HERDING THE SHEEP BACK INTO THE PEN
Over at Politico, Ben Smith and Michael Calderone are utterly shocked to learn that, of the five media outlets permitted to cover the upcoming Tea Party Nation conference, two are (gasp!) the oh-so-legitimate Fox News and Wall Street Journal. (The others are Breitbart.tv, which is part of the Murdoch-surrogate Drudge/Breitbart family of Web sites; Townhall.com, a clearinghouse for virtually every movement-conservative bloviator who's able to churn out a regular column; and WorldNetDaily.) Politico's Smith asks in amazement, "What's the Journal doing on this list?"; Calderone, apparently believing that there's been some mistake, asks, "Will Fox, WSJ accept tea party press selection?"
Oh, please. Will a bear accept toilet facilities in the woods?
Keep in mind that there isn't one big monolithic tea party movement; this convention is being run by Tea Party Nation -- which, as the Washington Independent's David Weigel and others have pointed out, is being accused by other teabaggers of an excessive focus on money (RedState's Erick Erickson has disparaged the high ticket prices and the exorbitant fee paid to Sarah Palin) and too cozy a relationship with the GOP.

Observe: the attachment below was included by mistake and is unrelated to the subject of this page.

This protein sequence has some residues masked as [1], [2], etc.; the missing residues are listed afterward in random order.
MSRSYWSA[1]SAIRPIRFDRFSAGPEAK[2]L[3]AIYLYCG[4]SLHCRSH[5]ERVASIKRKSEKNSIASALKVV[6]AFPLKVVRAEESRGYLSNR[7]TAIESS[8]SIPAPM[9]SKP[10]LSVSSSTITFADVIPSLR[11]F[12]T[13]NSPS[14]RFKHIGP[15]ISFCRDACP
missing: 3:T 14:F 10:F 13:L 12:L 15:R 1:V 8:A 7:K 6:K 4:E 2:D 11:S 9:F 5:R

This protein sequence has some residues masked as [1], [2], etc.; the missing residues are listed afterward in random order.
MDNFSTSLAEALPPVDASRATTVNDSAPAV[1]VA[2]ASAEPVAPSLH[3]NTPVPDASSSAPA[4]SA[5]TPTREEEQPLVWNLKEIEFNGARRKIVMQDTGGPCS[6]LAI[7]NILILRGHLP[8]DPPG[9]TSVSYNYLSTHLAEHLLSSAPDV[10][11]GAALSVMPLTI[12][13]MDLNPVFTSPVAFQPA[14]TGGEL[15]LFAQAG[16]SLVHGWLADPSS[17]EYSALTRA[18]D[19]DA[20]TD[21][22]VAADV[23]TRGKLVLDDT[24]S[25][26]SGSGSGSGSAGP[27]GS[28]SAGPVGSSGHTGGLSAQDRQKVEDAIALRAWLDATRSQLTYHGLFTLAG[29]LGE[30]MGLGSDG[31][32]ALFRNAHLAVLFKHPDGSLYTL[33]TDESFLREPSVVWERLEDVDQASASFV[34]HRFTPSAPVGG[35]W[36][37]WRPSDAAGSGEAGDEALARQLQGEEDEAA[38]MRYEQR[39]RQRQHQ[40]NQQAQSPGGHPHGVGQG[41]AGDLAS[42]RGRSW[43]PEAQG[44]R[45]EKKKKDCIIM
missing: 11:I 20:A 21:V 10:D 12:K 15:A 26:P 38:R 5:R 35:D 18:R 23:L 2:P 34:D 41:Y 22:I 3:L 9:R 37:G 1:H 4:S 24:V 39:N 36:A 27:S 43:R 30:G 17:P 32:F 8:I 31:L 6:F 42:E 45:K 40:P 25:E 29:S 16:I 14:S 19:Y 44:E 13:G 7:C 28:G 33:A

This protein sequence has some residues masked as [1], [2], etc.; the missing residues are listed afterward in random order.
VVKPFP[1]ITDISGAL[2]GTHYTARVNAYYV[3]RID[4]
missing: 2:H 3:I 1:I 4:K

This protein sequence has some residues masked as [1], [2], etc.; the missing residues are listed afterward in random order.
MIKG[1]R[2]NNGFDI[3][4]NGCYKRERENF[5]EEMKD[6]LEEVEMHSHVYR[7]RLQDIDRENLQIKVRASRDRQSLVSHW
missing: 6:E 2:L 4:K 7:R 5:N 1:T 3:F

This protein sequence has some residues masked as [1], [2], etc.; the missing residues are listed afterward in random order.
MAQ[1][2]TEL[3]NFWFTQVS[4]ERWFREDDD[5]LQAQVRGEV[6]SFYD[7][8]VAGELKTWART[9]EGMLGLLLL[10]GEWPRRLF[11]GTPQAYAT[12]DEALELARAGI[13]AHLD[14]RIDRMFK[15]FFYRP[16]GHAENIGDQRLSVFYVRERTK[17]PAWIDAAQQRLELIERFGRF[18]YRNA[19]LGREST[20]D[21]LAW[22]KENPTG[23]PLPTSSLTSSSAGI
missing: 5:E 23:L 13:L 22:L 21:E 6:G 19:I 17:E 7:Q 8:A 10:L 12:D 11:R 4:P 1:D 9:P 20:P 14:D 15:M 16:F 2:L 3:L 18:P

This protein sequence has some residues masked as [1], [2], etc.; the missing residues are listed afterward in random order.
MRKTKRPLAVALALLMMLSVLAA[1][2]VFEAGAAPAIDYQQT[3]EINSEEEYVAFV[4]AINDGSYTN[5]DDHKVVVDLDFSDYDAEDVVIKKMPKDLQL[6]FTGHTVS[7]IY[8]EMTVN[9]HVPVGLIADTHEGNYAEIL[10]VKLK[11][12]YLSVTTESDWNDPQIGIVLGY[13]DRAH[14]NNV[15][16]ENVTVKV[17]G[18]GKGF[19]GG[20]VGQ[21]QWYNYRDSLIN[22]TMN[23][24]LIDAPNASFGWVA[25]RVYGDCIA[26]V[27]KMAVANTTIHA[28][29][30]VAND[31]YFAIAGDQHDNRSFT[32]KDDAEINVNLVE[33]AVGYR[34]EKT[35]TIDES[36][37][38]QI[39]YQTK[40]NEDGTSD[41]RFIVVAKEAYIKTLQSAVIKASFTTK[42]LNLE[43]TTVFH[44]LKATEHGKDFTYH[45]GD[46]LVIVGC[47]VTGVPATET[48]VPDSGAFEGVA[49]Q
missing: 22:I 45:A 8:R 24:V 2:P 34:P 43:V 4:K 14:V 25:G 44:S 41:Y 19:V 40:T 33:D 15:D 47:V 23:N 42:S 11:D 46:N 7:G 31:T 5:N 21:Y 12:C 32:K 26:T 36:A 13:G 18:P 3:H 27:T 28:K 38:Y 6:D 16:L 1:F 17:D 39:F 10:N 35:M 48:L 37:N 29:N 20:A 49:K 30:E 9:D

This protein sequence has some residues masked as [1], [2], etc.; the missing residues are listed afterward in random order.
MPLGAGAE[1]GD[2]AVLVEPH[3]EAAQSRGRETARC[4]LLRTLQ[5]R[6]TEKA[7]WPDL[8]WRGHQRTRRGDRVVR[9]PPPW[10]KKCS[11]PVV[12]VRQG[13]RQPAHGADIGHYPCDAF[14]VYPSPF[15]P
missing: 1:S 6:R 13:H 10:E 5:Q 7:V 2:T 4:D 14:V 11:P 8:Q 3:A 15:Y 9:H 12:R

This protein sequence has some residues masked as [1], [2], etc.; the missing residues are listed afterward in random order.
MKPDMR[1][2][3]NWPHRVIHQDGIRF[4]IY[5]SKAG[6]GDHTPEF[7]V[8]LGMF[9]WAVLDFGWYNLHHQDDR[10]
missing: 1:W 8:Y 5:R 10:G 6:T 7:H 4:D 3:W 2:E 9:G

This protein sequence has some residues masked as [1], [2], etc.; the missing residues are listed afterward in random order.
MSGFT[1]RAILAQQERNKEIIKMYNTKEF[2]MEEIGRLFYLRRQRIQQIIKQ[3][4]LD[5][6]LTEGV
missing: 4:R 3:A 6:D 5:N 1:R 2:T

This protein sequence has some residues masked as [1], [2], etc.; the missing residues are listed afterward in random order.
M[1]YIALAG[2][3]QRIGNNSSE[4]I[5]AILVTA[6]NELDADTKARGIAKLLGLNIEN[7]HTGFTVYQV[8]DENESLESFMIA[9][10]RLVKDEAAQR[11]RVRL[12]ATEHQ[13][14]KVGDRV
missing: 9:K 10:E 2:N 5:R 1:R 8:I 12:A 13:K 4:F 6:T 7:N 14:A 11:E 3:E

Well, isn't that precisely what Rupert Murdoch wants? I've been saying for months that the supposedly non-partisan tea party movement is a Judas-goat operation meant to gull right-wingers into reembracing precisely the party they began (sort of) souring on during Bush's waning days and during the McCain campaign. Certainly this aspect of it fits that bill.
Here's how it's going to happen: the Murdoch media and the slicksters at Tea Party Nation are going to build a brand of tea-party-ism that's more and more Republican ... and a lot of people will undoubtedly just follow along. The rebel cachet will still be there, but tea-party-ism (or this aspect of it) won't really threaten the GOP. Eventually, you'll look at Fox, the GOP, and the movement and it will be impossible to tell where one ends and the other begins. Fox looks radical; the GOP looks radical; the movement becomes less and less threatening to established interests.
This isn't what a lot of teabaggers want. But it's what Murdoch wants. And he's going to win this battle.